Setting Up Sales Taxes in QuickBooks, Part 1

If your business is required to collect and pay sales taxes, you can use QuickBooks’ tools to help you meet those obligations.

Next to payroll, state sales taxes represent probably the most complex element of your accounting tasks. QuickBooks can help with the mechanics, but there’s a lot you need to learn before you can start charging and paying them. For example:

  • Is your company located in a destination-based or origin-based state where taxes are concerned (do you charge sales tax based on where your customers are or where you are)?
  • Certain types of items and services are exempt from sales tax. Are yours?
  • What local taxes (city, county, etc.) must you collect, if any?
  • How often must you submit what you owe, and to what agency?

If you don’t know your state’s rules, search for your Department of Revenue (sometimes called the Department of Taxation) on Google. Or talk to us about this whole complicated process. You can’t begin to work with sales taxes in QuickBooks until you know the answers to many questions.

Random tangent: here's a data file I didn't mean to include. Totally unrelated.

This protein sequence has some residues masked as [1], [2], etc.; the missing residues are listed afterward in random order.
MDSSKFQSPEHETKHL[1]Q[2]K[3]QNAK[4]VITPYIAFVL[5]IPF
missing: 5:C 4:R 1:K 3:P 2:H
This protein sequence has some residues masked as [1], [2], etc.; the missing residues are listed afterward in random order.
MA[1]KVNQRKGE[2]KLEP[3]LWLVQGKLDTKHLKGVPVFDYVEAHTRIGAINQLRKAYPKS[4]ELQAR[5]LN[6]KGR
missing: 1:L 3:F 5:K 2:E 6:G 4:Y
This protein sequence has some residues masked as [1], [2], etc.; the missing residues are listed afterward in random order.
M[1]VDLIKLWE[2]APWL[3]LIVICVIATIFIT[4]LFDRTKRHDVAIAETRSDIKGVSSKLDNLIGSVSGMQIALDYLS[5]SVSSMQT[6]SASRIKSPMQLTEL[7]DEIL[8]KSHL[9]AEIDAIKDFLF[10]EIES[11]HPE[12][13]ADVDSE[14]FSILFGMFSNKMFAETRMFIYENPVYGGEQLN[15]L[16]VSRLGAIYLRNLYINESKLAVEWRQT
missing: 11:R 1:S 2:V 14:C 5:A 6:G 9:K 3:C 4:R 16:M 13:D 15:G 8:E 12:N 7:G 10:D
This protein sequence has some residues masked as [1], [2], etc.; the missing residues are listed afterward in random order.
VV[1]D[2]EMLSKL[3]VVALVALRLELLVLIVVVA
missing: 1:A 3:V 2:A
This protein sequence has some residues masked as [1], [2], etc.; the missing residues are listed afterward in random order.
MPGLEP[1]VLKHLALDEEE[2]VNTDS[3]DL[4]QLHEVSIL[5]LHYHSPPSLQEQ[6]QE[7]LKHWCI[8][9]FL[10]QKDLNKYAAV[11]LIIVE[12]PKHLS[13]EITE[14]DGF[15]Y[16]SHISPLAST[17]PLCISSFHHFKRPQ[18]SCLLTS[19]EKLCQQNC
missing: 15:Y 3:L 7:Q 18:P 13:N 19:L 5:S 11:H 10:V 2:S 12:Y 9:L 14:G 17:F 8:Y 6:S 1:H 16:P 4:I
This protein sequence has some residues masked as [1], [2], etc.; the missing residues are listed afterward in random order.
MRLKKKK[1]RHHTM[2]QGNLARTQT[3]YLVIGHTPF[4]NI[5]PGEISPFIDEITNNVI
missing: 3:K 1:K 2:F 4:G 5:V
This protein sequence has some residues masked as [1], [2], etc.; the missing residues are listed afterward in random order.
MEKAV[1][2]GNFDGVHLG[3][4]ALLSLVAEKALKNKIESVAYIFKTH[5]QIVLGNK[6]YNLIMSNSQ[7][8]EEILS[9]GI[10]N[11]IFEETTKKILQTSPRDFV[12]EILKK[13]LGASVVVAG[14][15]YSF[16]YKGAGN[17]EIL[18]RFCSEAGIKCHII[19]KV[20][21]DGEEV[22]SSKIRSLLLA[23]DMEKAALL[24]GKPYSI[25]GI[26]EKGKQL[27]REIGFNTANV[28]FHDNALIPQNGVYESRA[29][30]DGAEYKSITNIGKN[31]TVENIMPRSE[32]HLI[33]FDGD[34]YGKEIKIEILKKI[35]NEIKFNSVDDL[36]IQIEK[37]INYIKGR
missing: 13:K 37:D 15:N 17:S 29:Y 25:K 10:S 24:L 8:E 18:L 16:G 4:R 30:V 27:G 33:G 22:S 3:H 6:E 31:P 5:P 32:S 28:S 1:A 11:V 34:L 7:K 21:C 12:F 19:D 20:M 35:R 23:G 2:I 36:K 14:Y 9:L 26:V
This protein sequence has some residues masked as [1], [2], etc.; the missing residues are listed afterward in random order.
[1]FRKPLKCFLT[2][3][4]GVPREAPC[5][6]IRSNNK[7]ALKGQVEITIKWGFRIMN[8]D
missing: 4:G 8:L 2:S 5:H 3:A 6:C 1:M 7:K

First Steps

Once you know what your state’s rules are, you can start setting up the sales taxes you’re required to collect and pay. Open the Edit menu and select Preferences. Click on Sales Tax, then Company Preferences. Make sure the Yes button is highlighted next to Do you charge sales tax?, then click on Add sales tax item. You’ll see this window:

In states where it’s required, you may have to at least set up a state sales tax item in QuickBooks. You may also be responsible for local (city, county, etc.) taxes.